The Twenty Third Cease-Fire

52 min
Production : ISKRA
Langue : Français
Image : Couleur
Son : Mono
Format : 16 mm
Négatif : CTM
Versions disponibles : VFR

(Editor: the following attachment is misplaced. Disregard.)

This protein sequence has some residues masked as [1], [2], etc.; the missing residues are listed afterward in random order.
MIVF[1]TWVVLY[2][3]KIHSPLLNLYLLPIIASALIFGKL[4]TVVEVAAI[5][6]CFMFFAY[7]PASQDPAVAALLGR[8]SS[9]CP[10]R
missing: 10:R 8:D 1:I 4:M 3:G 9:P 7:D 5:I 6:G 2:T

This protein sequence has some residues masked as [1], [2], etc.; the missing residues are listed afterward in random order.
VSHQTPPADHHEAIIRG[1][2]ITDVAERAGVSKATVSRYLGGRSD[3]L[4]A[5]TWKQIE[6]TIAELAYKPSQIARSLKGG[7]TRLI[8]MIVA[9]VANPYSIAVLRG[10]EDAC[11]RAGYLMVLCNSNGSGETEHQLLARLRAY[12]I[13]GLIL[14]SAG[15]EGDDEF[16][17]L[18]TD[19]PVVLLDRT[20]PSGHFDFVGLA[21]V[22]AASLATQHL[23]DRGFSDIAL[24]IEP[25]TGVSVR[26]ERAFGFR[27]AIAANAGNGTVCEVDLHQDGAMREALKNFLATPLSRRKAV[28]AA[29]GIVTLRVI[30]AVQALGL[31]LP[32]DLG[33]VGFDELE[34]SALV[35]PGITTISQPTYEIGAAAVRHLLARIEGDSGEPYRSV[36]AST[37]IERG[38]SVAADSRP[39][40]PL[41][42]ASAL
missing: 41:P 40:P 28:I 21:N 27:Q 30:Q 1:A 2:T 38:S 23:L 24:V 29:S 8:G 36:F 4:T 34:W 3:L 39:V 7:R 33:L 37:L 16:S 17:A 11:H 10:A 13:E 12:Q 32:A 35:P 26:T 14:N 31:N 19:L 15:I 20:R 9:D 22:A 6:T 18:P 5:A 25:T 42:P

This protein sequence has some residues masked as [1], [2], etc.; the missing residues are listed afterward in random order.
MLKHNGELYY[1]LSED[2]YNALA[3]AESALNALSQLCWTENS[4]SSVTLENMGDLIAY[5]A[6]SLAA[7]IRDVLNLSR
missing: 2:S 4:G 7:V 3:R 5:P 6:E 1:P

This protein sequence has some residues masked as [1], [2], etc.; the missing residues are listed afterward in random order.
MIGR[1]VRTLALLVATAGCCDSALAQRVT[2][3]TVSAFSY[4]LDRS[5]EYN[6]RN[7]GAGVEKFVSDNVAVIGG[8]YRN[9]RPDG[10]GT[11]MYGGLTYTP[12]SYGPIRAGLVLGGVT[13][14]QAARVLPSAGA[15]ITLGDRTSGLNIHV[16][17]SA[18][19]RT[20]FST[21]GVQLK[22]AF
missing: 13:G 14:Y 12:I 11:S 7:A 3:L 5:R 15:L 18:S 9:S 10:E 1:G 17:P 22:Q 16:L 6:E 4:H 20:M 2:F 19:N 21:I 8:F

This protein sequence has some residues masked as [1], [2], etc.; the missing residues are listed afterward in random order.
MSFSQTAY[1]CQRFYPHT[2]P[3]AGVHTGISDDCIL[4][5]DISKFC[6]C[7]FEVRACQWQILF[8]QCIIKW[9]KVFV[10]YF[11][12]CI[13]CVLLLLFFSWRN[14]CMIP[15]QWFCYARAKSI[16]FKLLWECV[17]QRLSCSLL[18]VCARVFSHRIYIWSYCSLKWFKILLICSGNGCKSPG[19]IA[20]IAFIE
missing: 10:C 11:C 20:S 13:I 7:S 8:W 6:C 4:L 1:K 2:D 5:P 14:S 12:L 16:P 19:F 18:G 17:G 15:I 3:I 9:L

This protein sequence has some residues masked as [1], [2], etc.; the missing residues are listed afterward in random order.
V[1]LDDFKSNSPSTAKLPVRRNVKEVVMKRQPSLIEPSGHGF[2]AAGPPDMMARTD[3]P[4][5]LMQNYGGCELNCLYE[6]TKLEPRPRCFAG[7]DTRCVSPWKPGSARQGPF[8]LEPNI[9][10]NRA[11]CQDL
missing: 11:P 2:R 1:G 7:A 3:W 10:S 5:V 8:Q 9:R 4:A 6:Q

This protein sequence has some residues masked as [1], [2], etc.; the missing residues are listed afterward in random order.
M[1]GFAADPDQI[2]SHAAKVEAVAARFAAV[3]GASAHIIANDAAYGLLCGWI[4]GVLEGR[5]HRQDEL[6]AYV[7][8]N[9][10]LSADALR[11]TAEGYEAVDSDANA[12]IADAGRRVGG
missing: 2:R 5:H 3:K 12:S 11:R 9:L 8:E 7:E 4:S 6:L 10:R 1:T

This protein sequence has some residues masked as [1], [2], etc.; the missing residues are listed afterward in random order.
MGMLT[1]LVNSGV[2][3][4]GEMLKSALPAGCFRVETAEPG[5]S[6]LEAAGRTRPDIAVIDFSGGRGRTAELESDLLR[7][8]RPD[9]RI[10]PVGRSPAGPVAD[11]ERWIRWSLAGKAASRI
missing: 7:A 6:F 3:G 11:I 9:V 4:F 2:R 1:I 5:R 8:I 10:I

Tragic-comedy, Lebanon no doubt will soon celebrate her fiftieth cease fire. After ten months of combat terminated by the massacre of the slum town “La Quarantaine” by right wing Christian phalangists, the left wing replies by taking the Christian town of Damour, territory of the Minister of the Interior Camille Chamoun. It is the 21st of January 1976. I mm ediatlÿ after folio <rs the 23rd cease fire. At the same time the army begins to split itself in two. The Lebanese Arabic Army is formed by Lieutenant Kha t ib who is later on to lead a left wing offensive. The soldiers from Damascus are not yet fighting side by side with the Christian forces but this can already be foreseen in the final scenes of the film. Beirut is .settled into the war. Weak and hesitant colours on dirty sand, a few children at play on the beach. A glass marble hits three cartridges held by another child. The camera patrols. A cat runs off with a chicken bone, five others are among a pile of rubbish. A petrol, station torn apart, burnt out cars, rubble-perforated walls, facades blackened by fire. Ten months of fighting. A pha- langist explains the “Quarantaine”. “They were outlaws, they did things to women and occupied territory belonging to the monks.” Father Houanès, from the Maronite Order, half-Raspoutine, half-Sol- jenitsyne, attacks the Palestinians. How can people who are so incapable as to be unable to defend theyr own land be expected to respect that of others? Christians are like rare animals which are in dagner of becoming extinct, they must be protected. The West has been brought to knees in front.of Arab petrol and has forgotten the values of civilization. Raymond Eddé, unlucky candidate of the presidential elections, moderate Christian, archenemy of the right wing phalangists, and later on against the Syrian intervention, underlines the absurd and unrealistic characteristics of the separation of Lebanon. The streets of Damour, the territory of Camille Chamoun, carry the traces of the forcefull replies of the is 1amo-progres sists. Five hundred deads. A symbol: his ostantacious villa has been pillaged, he has nothing left. He, the man who was responsible for landing the “marines” in 58, the agent of all kinds of trafficing, the capitalist who has provoked the strike of fishermen in Saida, the chief of the “Noumours” (the Tigers of the N.L.P.’) only appears on the screen in an old well known photograph, hiding the dark glasses of the conman. On the other hand, Kamal Jumblat, totally accessible and open to the point of vulnerability, deep set eye- sockets, bushy eyebrows of an old mountaineer, is the other millionaire leader of the progressive party with whom the portrait gallery is closed, forcing the spectator’s choice.